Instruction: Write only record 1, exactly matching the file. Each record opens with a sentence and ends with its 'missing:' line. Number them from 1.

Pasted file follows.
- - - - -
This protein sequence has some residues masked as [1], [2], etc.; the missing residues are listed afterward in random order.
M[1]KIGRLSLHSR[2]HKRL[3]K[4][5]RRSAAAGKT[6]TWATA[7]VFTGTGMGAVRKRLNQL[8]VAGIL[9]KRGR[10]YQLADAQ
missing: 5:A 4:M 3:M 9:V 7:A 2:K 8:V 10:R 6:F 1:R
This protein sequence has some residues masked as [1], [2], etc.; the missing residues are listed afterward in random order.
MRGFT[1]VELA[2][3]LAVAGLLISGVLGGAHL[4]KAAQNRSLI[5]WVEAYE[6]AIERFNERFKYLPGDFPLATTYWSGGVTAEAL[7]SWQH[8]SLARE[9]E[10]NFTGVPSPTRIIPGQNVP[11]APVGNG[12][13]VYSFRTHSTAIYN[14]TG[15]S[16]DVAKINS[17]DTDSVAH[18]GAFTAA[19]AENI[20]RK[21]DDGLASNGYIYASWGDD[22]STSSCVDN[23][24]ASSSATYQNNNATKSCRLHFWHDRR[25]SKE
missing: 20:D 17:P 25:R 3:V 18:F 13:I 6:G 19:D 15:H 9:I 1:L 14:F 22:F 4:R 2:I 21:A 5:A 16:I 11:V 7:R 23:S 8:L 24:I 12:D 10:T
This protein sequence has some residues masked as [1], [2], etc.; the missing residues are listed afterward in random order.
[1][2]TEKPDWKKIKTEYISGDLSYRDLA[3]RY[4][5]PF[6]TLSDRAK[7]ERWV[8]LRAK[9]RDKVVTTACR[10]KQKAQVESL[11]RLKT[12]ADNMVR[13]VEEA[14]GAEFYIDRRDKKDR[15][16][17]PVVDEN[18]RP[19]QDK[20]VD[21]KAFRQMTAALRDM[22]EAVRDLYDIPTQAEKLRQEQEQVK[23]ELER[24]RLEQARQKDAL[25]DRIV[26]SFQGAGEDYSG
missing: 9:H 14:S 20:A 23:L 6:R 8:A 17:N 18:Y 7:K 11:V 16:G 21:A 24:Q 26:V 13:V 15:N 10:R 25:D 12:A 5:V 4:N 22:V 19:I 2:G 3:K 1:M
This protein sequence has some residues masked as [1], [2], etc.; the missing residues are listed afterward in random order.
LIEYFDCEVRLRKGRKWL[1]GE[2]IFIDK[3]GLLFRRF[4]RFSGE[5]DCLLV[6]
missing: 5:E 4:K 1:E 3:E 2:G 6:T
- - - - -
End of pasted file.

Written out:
This protein sequence has some residues masked as [1], [2], etc.; the missing residues are listed afterward in random order.
M[1]KIGRLSLHSR[2]HKRL[3]K[4][5]RRSAAAGKT[6]TWATA[7]VFTGTGMGAVRKRLNQL[8]VAGIL[9]KRGR[10]YQLADAQ
missing: 5:A 4:M 3:M 9:V 7:A 2:K 8:V 10:R 6:F 1:R